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Topic: Helium

NASA’s Chandra X-ray Observatory discovers X-Rays from Uranus

 

NASA - National Aeronautics and Space AdministrationWashington, D.C. – Astronomers have detected X-rays from Uranus for the first time, using NASA’s Chandra X-ray Observatory. This result may help scientists learn more about this enigmatic ice giant planet in our solar system.

Uranus is the seventh planet from the Sun and has two sets of rings around its equator. The planet, which has four times the diameter of Earth, rotates on its side, making it different from all other planets in the solar system.

X-ray: (NASA/CXO/University College London/W. Dunn et al; Optical: W.M. Keck Observatory)

X-ray: (NASA/CXO/University College London/W. Dunn et al; Optical: W.M. Keck Observatory)

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NASA’s Hubble Space Telescope discovers Planet that may have gained Second Atmosphere

 

NASA - National Aeronautics and Space AdministrationPasadena, CA – Scientists using NASA’s Hubble Space Telescope have found evidence that a planet orbiting a distant star may have lost its atmosphere but gained a second one through volcanic activity.

The planet, GJ 1132 b, is hypothesized to have begun as a gaseous world with a thick hydrogen blanket of atmosphere. Starting out at several times the diameter of Earth, this so-called “sub-Neptune” is believed to have quickly lost its primordial hydrogen and helium atmosphere due to the intense radiation of the hot, young star it orbits.

The hazy atmosphere of the Earth-size rocky exoplanet GJ 1132 b contains a toxic mix of hydrogen, methane, and hydrogen cyanide. These gasses may come from molten lava beneath the planet’s thin crust. The gravitational pull from another planet in the system likely fractures GJ 1132 b's surface to resemble a cracked eggshell. (NASA/ESA/R. Hurt (IPAC/Caltech))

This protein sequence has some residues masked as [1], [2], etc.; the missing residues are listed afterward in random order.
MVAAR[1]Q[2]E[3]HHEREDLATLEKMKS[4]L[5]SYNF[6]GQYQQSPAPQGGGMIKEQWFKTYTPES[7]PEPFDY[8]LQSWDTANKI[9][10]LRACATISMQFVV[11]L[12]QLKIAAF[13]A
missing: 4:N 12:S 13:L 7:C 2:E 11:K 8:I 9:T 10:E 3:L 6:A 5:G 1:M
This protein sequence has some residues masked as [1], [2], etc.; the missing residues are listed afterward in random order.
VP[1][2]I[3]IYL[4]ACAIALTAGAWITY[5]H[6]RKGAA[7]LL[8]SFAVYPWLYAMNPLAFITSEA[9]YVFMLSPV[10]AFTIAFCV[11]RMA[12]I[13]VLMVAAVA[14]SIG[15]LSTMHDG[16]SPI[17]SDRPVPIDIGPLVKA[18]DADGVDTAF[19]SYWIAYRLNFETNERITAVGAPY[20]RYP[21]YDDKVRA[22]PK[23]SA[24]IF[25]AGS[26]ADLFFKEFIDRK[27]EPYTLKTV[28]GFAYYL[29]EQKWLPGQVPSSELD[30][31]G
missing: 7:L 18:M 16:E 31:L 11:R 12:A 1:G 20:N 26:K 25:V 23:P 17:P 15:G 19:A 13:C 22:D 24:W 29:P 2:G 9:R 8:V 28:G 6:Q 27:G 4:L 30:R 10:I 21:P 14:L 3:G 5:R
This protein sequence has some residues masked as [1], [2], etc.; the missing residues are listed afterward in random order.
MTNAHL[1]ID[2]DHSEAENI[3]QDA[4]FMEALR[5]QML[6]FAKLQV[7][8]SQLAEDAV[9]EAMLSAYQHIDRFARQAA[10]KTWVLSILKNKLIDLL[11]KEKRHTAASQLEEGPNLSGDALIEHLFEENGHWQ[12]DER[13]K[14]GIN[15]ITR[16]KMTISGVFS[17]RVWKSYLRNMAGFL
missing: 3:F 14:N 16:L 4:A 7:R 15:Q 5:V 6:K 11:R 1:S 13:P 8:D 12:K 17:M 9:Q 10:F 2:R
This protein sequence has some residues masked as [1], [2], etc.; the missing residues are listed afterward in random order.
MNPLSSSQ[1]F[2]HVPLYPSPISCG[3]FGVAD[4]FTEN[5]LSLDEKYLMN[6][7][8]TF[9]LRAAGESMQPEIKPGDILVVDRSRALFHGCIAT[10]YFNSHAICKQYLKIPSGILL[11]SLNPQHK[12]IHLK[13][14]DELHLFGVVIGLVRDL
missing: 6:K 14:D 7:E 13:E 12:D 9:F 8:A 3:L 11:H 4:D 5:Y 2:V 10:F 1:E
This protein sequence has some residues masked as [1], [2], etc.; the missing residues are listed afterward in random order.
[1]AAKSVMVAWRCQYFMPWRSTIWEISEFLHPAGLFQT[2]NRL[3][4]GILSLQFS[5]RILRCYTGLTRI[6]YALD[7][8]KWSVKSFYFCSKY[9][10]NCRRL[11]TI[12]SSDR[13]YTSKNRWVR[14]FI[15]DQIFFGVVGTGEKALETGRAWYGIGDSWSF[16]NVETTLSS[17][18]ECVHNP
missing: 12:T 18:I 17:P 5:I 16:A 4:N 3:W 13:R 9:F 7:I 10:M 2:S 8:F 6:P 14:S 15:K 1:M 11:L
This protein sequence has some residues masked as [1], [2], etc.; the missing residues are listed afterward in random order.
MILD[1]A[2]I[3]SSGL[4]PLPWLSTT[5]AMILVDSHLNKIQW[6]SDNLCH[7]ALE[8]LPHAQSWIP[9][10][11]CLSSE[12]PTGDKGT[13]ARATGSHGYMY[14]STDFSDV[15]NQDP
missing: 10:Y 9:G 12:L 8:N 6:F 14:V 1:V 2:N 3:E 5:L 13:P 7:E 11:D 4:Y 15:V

The hazy atmosphere of the Earth-size rocky exoplanet GJ 1132 b contains a toxic mix of hydrogen, methane, and hydrogen cyanide. These gasses may come from molten lava beneath the planet’s thin crust. The gravitational pull from another planet in the system likely fractures GJ 1132 b’s surface to resemble a cracked eggshell. (NASA/ESA/R. Hurt (IPAC/Caltech))

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NASA to use ASTHROS Telescope aboard Stratospheric Balloon to study Cosmos

 

NASA - National Aeronautics and Space AdministrationPasadena, CA – NASA says work has begun on an ambitious new mission that will carry a cutting-edge 8.4-foot (2.5-meter) telescope high into the stratosphere on a balloon. Tentatively planned to launch in December 2023 from Antarctica, ASTHROS (short for Astrophysics Stratospheric Telescope for High Spectral Resolution Observations at Submillimeter-wavelengths) will spend about three weeks drifting on air currents above the icy southern continent and achieve several firsts along the way.

Managed by NASA’s Jet Propulsion Laboratory, ASTHROS observes far-infrared light, or light with wavelengths much longer than what is visible to the human eye.